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The following projects are currently open and enrolling volunteers. These studies have been evaluated and approved by the research team at Dr. Susan Love Foundation and members of our external Scientific Advisory Committee, comprised of researchers, clinicians, and advocates.
If you would like to learn about the studies we recruited for in the past, please click here.
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Researcher: Jungeun Lee, PhD, MSN, RN, University of Rhode Island College of Nursing
Broadcast date: August 23, 2021
Research has shown that of the long-term symptoms of cancer treatment that survivors experience, cancer-related fatigue is one of the most burdensome, along with sleep disturbance, pain, anxiety, and depression. The purpose of the study is to learn more about the impact of these symptoms, in addition to memory and quality of life for breast cancer survivors who are 65 and older, so that researchers can develop ways to decrease symptom burden in future research studies.
Researcher: Youri Hwang, MSN, Yale University School of Nursing
Broadcast date: May 11, 2021
Women under the age of 50 who are diagnosed with breast cancer often report stressors that are related to their stage of life, such as raising children, establishing their career, and changes in their body. Sleep problems are common symptoms that breast cancer survivors encounter, yet little is known about the sleep experience among younger women with breast cancer. The goal of this study is to better understand sleep experiences and what contributes to sleep disturbances in younger women with breast cancer. The results will help guide health professionals to develop more options for patients to improve their quality of sleep after a cancer diagnosis.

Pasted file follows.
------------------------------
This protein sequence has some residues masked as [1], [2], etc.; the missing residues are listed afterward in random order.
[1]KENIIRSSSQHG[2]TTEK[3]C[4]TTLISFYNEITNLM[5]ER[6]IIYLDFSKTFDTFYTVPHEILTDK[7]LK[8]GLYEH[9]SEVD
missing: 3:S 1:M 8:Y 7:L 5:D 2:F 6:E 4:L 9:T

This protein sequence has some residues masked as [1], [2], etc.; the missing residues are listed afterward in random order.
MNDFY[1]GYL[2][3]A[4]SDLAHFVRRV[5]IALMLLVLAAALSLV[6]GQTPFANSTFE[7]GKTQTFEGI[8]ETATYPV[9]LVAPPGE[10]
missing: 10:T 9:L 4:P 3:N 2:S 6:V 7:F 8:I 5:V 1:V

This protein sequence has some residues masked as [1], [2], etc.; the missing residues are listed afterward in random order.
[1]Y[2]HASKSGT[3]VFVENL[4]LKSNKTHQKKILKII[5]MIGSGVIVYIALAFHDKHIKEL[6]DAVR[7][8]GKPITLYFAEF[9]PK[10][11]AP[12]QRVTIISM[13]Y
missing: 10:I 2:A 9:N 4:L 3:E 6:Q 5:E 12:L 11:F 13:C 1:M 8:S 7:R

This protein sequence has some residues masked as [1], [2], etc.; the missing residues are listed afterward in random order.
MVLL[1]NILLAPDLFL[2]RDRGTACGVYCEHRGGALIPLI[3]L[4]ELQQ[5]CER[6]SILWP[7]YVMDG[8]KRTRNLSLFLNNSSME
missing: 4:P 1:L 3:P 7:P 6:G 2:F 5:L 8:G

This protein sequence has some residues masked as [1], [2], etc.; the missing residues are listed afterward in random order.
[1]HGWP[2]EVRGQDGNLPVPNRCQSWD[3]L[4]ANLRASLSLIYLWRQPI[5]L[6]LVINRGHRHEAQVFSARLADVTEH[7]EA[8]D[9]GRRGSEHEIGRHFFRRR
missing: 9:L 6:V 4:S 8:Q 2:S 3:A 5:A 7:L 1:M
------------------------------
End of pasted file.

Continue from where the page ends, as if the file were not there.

Researcher: Steven Narod, MD, and Carol Townsley, MD; Women’s College Research Institute, Toronto, ON, Canada.
Broadcast date: March 30, 2021
Doctors do not know which women treated for early-stage estrogen receptor-positive (ER+) breast cancer will have their cancer come back in their breast or spread to other parts of their body. The purpose of this study is to collect information from women who have been diagnosed with ER+ breast cancer in order to learn which factors increase or decrease the risk of having a recurrence.
Researcher: Kelly Metcalfe, PhD, Women’s College Research Institute, Toronto, ON, Canada
Broadcast date: March 18, 2021
Research has shown that people who have inherited a mutation in the PALB2 gene are at increased risk for breast cancer. We have learned a lot about breast cancer that occurs in people with a BRCA mutation. But much less is known about breast cancer in those with a PALB2 mutation. The purpose of this study is to learn more about the effectiveness of screening and the effectiveness of different breast cancer treatment regimens in people with an inherited PALB2 mutation.
Researcher: Jennifer Huberty, PhD; Linda Larkey, PhD; Arizona State University
Broadcast date: December 22, 2020
The purpose of this study is to investigate the effects of a mobile health-related app on cancer patients’ symptoms.
Randomized Clinical Trial of RANKL Inhibition with Denosumab on Mammographic Density in High Risk Premenopausal Women with Dense Breasts
Researcher: Adetunji T. Toriola, MD, PhD, MPH, Washington University School of Medicine, St. Louis, MO
Broadcast date: September 11, 2020
Studies have shown that women with dense breasts are at increased risk for breast cancer. The drug tamoxifen has been shown to reduce breast cancer risk in high-risk women in part by reducing breast density. The purpose of this study is to see whether the drug denosumab (Prolia), which is used to treat osteoporosis, can reduce breast density. If the drug reduces breast density, it could provide a new treatment option for risk reduction.
Researcher: Kathryn Greene, PhD, Rutgers University; Katie Devine, PhD, Rutgers Cancer Institute of New Jersey; Smita Banerjee, PhD, Memorial Sloan Kettering Cancer Center; Maria Venetis, PhD, Rutgers University; Danielle Catona, PhD, George Mason University; Maria Checton, PhD, College of Saint Elizabeth.
Broadcast date: June 12, 2020